"Our resources happen to be flat rooftops. People say we're the Persian Gulf of flat roofs," says Michael Winka, clean-energy director at the Board of Public Utilities.

New Jersey's largest state university system, Rutgers University, is among the institutions that have taken the leap. "The reality is that Jersey is probably not the most ideal place for solar," says Antonio Calcado, vice president for facilities for the Rutgers University system, noting that photovoltaic panels can take longer than most other renewable-power sources to pay for themselves. But with state rebates, energy savings from solar panels, and a strong market for renewable-energy certificates (in other words, selling the right to claim the "green" energy coming from the panels), Rutgers has found a way to make solar energy pay back fast. Mr. Calcado says a $10-million, seven-acre array of some 7,000 panels on the university's Livingston campus, installed in 2008, will pay for itself in just over five years.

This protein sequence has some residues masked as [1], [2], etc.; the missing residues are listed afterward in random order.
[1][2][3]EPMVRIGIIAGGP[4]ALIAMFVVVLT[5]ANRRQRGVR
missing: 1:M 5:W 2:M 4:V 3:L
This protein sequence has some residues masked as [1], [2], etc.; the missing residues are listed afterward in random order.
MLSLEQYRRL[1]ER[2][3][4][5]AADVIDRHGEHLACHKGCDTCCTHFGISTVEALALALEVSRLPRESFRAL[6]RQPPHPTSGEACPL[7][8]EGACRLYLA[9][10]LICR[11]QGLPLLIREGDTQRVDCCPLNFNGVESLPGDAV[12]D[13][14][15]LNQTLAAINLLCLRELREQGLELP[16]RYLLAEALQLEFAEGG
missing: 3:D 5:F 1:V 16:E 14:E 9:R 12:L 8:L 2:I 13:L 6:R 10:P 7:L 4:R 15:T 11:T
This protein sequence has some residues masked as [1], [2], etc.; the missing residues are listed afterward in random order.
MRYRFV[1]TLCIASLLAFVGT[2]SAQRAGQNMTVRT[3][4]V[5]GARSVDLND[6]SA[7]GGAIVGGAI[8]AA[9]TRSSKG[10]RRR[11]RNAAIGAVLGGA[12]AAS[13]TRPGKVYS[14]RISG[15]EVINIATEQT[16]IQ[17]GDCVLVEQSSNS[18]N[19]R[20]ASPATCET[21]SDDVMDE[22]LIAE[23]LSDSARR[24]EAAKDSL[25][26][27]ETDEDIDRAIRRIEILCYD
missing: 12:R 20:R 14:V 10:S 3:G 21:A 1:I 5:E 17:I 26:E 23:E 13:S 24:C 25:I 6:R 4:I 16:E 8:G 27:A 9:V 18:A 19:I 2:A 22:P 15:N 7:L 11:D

Dr. Stephen R. Humphrey, Director,
School of Natural Resources and Environment,
Box 116455, 103 Black Hall, University of Florida
Gainesville, FL  32611-6455  USA
Tel. 352-392-9230, Fax 352-392-9748